Star women ready to show their mettle at World Cup
THE Women’s World Cup has grown exponentially since its inception in 1973 – two years prior to the inaugural men’s event – with the winners’ prize money also skyrocketing to $2 million from $200 000 four years ago in India.
However, it is not just the cash on offer that has improved, but also the quality of cricket and star players across all the teams on display. We profile the big names to look out for over the coming weeks in England. Any cricketer who’s dubbed the “The Megastar” comes with seriously street cred. And that’s exactly the respect Lanning is reserved in the world of women’s cricket.
The world’s No 1 batter on the ICC ODI rankings table, Lanning has a well- earned reputation for putting opposition attacks to the sword. At only 25 years old, she is already the first women in ODI history to register 10 centuries.
Her strengths are the ability to hit even good balls for four, while maintaining a straight bat without resorting to agricultural slog-sweeps. Lanning has the extra responsibility of leading Australia’s defence of their World Cup title in this tournament, which could have an impact on her batting.
However, for Lanning it is all about following the processes and the result will take care of itself.
“You’re motivated to do as well as you can, it might be a different challenge to what you’ve had before and you want to deliver as well as you can in that,” Lanning told www.icccricket.com.
“I’m in good form, I enjoy scoring runs, but it’s important to take that forward into the competition. I don’t really look at averages too much, it’s more about winning games and batting in the top order gives me the chance to bat for a long time in 50-over cricket. Scoring 80s and hundreds is what you need to be doing.” Like their male counterparts at the ICC Champions Trophy earlier this month, the Proteas women’s team enter their World Cup with the leading ODI bowler in the format.
They will hope that Kapp has a better tournament than Kagiso Rabada did – he claimed just one wicket in three matches. Kapp is, however, a genuine all-rounder that contributes with the bat along with her seam bowling.
In fact, her performance in both disciplines over the next few weeks will have a huge bearing on the Proteas’ progression at the World Cup.
The Port Elizabeth star has good memories of the last World Cup in India, especially South Africa’s first opponents on Sunday, after stroking her maiden ODI century against Pakistan in Cuttack back in 2013. Her new-ball partnership with the “fastest bowler in the world” Shabnim Ismail should also be one of the main features of this tournament. Arguably the most recognisable player of the women’s circuit, Perry is a blockbusting cricketer with both bat and ball. Initially, the spearhead of the Australian attack when she debuted as a 17-year-old, Perry’s batting has grown into her stronger suit with her contributions in the middle-order crucial to Australia’s overall game plan.
After a frustrating summer punctuated by a series of injuries, Perry is ready and fullyfit to take on the world again and will be looking to get that maiden ODI century over the coming weeks. This could be on the cards with Perry looking to expand her game.
“There’s a few things I can introduce, in terms of the shots I play, the selection of shots to balls and where I hit it, and at the same time just being conscious of it as well and learning exactly where and when is the right time to put the foot down and up the scoring rate if I need to,” Perry said.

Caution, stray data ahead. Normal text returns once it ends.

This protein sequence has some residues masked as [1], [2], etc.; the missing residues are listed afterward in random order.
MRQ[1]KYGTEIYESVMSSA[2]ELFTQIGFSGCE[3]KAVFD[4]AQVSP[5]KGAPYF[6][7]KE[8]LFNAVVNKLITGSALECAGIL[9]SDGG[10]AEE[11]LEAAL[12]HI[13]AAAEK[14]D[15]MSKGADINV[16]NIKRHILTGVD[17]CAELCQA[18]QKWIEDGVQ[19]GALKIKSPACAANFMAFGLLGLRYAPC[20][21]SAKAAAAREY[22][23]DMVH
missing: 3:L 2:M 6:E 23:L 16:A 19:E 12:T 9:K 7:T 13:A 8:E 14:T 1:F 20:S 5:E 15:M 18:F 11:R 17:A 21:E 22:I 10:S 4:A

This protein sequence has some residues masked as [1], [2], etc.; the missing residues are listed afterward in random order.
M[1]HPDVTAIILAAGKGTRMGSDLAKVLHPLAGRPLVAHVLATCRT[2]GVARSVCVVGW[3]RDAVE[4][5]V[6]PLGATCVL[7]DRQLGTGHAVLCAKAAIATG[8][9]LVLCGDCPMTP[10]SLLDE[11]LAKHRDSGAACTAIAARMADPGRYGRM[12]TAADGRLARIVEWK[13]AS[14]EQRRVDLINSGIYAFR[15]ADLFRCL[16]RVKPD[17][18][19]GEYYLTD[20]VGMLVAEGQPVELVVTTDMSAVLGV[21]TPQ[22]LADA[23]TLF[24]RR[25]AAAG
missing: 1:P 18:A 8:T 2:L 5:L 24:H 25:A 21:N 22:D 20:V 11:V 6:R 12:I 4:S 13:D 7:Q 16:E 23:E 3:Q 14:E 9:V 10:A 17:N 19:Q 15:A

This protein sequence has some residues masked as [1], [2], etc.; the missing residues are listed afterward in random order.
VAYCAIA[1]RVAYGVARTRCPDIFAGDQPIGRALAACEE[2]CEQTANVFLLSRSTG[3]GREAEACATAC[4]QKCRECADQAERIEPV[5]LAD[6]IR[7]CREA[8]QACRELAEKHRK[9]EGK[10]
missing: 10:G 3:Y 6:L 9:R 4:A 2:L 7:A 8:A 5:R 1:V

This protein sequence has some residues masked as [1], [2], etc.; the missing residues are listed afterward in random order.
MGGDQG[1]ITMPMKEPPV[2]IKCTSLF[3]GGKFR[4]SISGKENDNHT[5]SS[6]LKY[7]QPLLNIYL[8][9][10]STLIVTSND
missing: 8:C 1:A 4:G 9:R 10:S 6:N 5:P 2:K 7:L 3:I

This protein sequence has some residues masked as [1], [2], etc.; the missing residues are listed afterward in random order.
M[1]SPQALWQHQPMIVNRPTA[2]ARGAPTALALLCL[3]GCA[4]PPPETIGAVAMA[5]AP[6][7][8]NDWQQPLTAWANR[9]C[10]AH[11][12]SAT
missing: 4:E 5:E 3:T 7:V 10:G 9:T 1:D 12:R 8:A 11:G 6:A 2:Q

A genuine competitor on the field, Perry showed her character in Australia’s last World Cup final in India when injured she virtually limped in to complete her spell to finish with the incredible figures of 3/19.
Like most batters, Satterthwaite has thrived in the latter stages of her career using her all her experience and knowledge gained over a 10-year international career.
The past couple of years, though, have been particularly fruitful for the 30-year-old from Canterbury, with the southpaw having scored 853 runs in 15 ODI’s at an average of 85.30 in 2016.
She raised the bar even further in 2017 with a women’s world record of four centuries in a row (137 not out v Pakistan; 115 not out v Pakistan; 123 v Pakistan and 102 not out v Australia) with all coming at strike-rate in excess of a 100.
Nicknamed “Branch” – a reference to her height and lean frame – the White Ferns is all set to light up #WCWC17. Along with batting stalwart Mithali Raj, Goswami forms the heart and soul of Indian women’s cricket.
The lanky pace bowler has been one of the foremost pioneers in ensuring women’s cricket has earned its rightful place as part of the subcontinent country’s cricket obsession.
At 34 years old now – Goswami debuted in 2002 when still a teenager – this along with Raj is likely to be her last crack at World Cup glory and what a fitting triumph it would be for one of the game’s premier players to exit with a winner’s medal.
An expressive character, Goswami leaves everything out of the field for her team and will look to spur on her younger teammates with her passion-filled performances.
Goswami’s legacy is ensured with her 185 wickets placing the right-arm seamer right the top of the table of most wickets in ODI history. The Windies are sweating over the fitness of their captain Taylor, who is suffering from ankle injury that kept her out of the warm-up game defeat to South Africa mid-week.
Taylor is, of course, an integral part of the West Indies side, having led them to ICC World T20 glory last year in India.
She is also the leading ODI all-rounder on the ICC’S official table and will be expected to lead from the front with both and ball. In true Caribbean style, the 26-year-old is explosive batter that hits the ball hard upfront, especially in the powerplay overs.
STAR PERFORMERS: Australia’s Meg Lanning, left, and South Africa’s Marizanne Kapp.